Of course Chelsea should sack Jose Mourinho. The Premier League would be a far classier product if this preening narcissist was to leave Stamford Bridge.
But that’s easy for me to say because I’m not a Chelsea fan. If I was Roman Abramovich (and I wouldn’t mind being a couple of billion quid behind him) I’d think very carefully before cutting ties with his walking embarrassment.
Decent top quality managers are rarer than decent top-flight referees. Even those currently in situ at the leading clubs are failing to impress.
With gazillions of oil money behind him, Manchester City manager Manuel Pelligrini ought to be walking away with the Premier League title race this season.
Instead he holds them back with his lack of tactical nous and his reliance on a star striker with a dodgy injury record. Replacing Sergio Aguerro with Wilfried Bony is like shutting down Harrods and opening up a Lidl in its place.
City went back to the top of the Premier League last weekend after the most dismal derby game at Manchester United. United are managed by Louis Van Gaal, the man who engineered Holland’s run to the last World Cup semi-finals and a man with club success all over Europe.
And yet he’s finding United hard to manage, unless turning them into a boring, square-passing, timid outift was his brief. He’s not been helped by the fact that Wayne Rooney is now hopeless.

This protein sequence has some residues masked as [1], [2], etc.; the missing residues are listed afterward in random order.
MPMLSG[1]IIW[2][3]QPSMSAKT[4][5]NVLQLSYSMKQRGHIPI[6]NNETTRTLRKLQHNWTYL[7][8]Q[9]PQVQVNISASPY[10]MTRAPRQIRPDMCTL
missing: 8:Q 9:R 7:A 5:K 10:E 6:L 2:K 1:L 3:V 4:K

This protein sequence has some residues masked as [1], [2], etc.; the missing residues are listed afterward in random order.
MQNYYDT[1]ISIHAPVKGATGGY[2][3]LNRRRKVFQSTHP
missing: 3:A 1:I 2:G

This could be Arsene Wenger’s best chance for a while to win the Premier League title with Arsenal. It might even help them if they make an early exit from the Champions League, but you know ‘The Gunners’ will stuff it up somehow and instead claim a top four finish is a wonderful achievement for a club with more money than Tony Blair in the bank.
So who replaces Mourinho? For sure he won’t be English and Pep Guardiola is too busy leading Bayern Munich to victory in the one-horse Bundesliga to take on a club with serious rivals.
I’d see if they could prise Diego Simeone from Atletico Madrid. He’s a fan of boring, football, the sort that won Chelsea the Premier League title last season.
Some say managers are being undermined by transfer committees and too much reliance on statistical analysis.
It’s true to some extent, but Tim Sherwood would still have failed at Aston Villa with Christian Benteke and Fabien Delph in his side. His ‘achievements’ at Spurs were blown up out of all proportion.
Eddie Howe presumably has the main say on signings at Bournemouth and yet put his faith in Sylvan Distin, a 37 year-old centre-back, with inevitable consequences, while Norwich will be doomed under Alex Neil if he continues to play Russell Martin at centre-back and Cameron Jerome at centre-forward.
Sam Allardyce and Tony Pulis are the best managers for struggling clubs. The best managers for top clubs are harder to find.